Samuel ‘Kaiser’ Villarreal and James ‘Quasar’ Haley Present C H O C O L A T E ______________________________._________________________ / _____/\__ ___/\______ \ \_ _____/\_ _____/ \_____ \ | | | _/ || __) | __)_ / \ | | | | \ || \ | \ /_______ / |____| |____|_ /___|\___ / /_______ / \/ \/ \/ \/
What is it?
Chocolate Strife is the most accurate and complete recreation of Rogue Entertainment’s “Strife: Quest for the Sigil.” It was created through more than four years of reverse engineering effort with the blessings of the original programmers of the game.
The source code for Strife was lost, which means, unlike the code for all the other commercial DOOM-engine games, it cannot be released. The only access we have to the code is the binary executable file. Tools such as IDA Pro have been employed to disassemble and decompile the executable, which was cross- referenced against the Linux DOOM and DOS Heretic sources and painstakingly combed over multiple times, instruction-by-instruction, to ensure that the resulting Chocolate Doom-based executable is as close as possible to the original.
Is it Legal?
Chocolate Strife was originally reverse-engineered from the DOS Strife binaries. Although reverse engineering is legally a protected activity, this nonetheless left some open questions about its legal status.
In 2014, a new commercial release of Strife was published (Strife: Veteran Edition) based on the Chocolate Strife code, and developed by the authors of Chocolate Strife under commercial license. The release of Strife: Veteran Edition, along with its GPL-licensed source code, constitutes tacit approval for the legal status of Chocolate Strife by its current copyright holder.
Is it Perfect?
Almost, but not entirely! That’s where you come in. Help us by reporting any discrepancies you may notice between this executable and the vanilla DOS program!
However, do not report any glitch that you can replicate in the vanilla EXE as a bug. The point of Chocolate Strife, like Chocolate Doom before it, is to be as bug-compatible with the original game as possible. Also be aware that some glitches are impossible to compatibly recreate, and wherever this is the case, Chocolate Strife has erred on the side of not crashing the program, for example by initializing pointers to NULL rather than using them without setting a value first.
What are some known problems?
The demo version is not supported, and there are not any current plans to support it in the future, due to the vast number of differences (the demo version of Strife is based on an earlier version of Rogue’s codebase).
The commercial Strife IWAD version 1.1 may run, but also exhibit issues. Like the demo version, there are no current plans to fully support it. Make sure your copy is updated to at least 1.2. Strife: Veteran Edition already includes the required version.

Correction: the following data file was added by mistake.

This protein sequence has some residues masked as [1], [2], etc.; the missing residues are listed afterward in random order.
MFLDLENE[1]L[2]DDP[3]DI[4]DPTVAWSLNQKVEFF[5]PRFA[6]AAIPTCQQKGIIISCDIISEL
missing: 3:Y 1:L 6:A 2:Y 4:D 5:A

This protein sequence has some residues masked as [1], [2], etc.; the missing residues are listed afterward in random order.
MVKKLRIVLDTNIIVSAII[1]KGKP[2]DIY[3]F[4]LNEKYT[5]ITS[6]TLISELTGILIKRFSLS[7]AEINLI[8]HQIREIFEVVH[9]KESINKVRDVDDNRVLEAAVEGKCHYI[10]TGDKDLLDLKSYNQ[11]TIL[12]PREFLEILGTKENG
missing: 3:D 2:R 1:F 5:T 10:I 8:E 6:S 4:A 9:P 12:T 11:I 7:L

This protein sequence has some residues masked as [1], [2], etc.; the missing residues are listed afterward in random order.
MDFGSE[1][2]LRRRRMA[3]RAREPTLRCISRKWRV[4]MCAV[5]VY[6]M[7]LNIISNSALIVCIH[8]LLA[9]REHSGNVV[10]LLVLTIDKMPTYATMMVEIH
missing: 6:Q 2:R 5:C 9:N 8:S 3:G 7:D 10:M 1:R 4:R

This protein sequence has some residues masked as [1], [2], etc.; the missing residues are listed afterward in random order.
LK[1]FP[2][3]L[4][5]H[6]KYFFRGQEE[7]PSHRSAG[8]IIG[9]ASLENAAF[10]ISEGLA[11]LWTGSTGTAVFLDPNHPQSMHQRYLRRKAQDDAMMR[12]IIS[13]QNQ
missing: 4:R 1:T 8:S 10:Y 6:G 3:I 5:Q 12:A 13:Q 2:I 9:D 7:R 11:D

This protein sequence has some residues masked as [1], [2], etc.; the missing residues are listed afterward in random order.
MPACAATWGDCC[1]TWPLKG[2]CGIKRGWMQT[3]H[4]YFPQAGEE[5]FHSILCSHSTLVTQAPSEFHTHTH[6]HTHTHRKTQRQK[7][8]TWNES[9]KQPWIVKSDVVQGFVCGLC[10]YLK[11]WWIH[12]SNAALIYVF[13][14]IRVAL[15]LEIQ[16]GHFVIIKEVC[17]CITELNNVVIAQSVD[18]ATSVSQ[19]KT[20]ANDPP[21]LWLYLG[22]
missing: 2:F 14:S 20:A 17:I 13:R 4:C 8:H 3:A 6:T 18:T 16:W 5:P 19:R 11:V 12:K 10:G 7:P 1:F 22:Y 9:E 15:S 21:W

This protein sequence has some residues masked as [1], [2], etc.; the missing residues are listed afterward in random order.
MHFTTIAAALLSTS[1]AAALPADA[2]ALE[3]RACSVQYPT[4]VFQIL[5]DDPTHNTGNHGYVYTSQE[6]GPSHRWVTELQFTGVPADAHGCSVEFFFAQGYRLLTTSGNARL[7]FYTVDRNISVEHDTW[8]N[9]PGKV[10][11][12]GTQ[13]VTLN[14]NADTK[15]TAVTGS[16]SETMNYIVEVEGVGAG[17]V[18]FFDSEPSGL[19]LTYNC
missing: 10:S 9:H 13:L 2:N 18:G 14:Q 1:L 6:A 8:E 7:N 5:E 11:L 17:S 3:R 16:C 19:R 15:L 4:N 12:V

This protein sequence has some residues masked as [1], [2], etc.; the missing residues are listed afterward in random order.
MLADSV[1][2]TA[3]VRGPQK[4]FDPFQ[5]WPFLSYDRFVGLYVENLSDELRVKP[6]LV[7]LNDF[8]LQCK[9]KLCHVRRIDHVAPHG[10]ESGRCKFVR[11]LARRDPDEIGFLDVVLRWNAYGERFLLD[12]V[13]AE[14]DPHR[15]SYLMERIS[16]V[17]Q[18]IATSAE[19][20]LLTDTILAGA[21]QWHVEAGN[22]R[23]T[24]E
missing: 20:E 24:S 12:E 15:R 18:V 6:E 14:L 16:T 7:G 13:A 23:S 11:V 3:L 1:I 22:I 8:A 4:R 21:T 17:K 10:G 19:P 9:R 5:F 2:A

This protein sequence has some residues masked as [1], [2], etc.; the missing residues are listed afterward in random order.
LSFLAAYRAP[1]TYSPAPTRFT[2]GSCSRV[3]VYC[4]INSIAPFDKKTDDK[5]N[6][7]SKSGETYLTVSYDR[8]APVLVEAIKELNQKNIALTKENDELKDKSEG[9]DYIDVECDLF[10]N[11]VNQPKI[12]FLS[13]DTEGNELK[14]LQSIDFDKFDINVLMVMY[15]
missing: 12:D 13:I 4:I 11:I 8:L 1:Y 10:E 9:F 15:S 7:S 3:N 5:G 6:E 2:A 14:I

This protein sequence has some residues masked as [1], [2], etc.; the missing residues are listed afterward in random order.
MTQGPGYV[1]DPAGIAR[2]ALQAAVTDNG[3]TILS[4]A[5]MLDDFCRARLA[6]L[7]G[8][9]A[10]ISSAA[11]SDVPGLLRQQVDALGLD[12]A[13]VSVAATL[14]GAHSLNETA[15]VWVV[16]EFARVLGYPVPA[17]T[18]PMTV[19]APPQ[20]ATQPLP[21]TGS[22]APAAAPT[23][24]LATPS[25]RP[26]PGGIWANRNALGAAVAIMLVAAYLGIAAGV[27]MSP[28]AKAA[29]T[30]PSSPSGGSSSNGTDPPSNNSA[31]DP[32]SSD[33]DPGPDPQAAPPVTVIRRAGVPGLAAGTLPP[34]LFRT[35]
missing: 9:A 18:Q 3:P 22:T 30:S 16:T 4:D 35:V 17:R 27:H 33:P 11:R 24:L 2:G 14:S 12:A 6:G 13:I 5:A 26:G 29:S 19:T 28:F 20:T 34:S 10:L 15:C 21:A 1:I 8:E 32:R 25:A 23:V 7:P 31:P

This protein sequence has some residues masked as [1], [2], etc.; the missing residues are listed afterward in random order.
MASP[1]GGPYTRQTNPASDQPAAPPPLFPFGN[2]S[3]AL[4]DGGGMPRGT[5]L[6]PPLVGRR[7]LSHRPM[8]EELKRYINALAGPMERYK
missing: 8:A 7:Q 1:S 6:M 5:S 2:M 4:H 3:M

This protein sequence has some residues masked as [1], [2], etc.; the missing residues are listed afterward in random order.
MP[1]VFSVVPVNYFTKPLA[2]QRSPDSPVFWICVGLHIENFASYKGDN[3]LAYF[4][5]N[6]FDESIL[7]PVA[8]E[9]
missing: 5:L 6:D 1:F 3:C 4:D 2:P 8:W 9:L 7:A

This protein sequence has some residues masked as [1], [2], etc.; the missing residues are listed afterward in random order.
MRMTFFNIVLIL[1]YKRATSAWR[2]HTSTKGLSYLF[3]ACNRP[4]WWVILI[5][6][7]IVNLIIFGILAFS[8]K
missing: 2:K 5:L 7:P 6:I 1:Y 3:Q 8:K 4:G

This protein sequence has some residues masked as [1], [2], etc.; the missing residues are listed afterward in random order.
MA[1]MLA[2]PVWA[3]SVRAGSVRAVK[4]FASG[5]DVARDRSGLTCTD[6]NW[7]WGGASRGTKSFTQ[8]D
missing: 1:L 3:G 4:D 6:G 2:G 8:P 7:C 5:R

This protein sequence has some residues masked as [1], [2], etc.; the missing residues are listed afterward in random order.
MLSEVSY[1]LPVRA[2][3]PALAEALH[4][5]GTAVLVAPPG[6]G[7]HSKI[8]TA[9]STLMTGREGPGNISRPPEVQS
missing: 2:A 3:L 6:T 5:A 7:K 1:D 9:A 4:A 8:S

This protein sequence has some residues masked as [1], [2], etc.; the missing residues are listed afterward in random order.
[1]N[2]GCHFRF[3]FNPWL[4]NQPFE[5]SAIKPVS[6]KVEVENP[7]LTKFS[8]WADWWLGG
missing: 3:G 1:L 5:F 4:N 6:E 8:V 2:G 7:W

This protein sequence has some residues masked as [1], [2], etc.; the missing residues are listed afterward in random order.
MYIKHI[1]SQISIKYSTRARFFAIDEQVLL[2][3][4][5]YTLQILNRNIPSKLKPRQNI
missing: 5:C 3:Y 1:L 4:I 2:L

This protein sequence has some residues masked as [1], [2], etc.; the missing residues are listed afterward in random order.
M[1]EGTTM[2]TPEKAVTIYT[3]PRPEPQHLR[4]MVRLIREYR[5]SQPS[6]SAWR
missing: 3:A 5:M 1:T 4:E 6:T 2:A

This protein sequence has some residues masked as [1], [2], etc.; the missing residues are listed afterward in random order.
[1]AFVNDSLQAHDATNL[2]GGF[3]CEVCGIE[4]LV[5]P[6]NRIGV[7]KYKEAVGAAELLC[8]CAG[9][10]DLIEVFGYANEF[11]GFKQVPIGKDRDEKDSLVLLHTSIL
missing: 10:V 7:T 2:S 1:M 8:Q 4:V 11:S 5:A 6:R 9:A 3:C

How do I use it?
From the Run box or a command line, issue a command to Chocolate Strife just like you would run Chocolate Doom. Most of the same command line parameters are supported.
voices.wad will be read from the same directory as the IWAD, if it can be found. If it is not found, then voices will be disabled just as would happen with the vanilla executable. Do not add voices.wad using -file, as that is redundant and unnecessary.
Some new command-line parameters in Chocolate Strife include the following:
- Disables the graphical introduction sequence. -devparm implies this.
- Disables voices even if voices.wad can be found.
- Enables Rogue’s playtesting mode. Automatic godmode, and pressing the inventory drop key will toggle noclipping.
- Flips player gun graphics. This is buggy, however, because it does not reverse the graphics’ x offsets (this is an accurate emulation of the vanilla engine’s behavior).
- Randomizes the timing and location of item respawns in deathmatch, when item respawning is enabled.
This program is free software; you can redistribute it and/or modify it under the terms of the GNU General Public License as published by the Free Software Foundation; either version 2 of the License, or (at your option) any later version.
This program is distributed in the hope that it will be useful,but WITHOUT ANY WARRANTY; without even the implied warranty of MERCHANTABILITY or FITNESS FOR A PARTICULAR PURPOSE. See the GNU General Public License for more details.
See the “COPYING” file for the full license text. The source code for this program is available from the same location where you downloaded this package.
Aside from Chocolate Doom, portions of the code are derived from the Eternity Engine, Copyright 2011 Team Eternity, as published under the GNU GPL.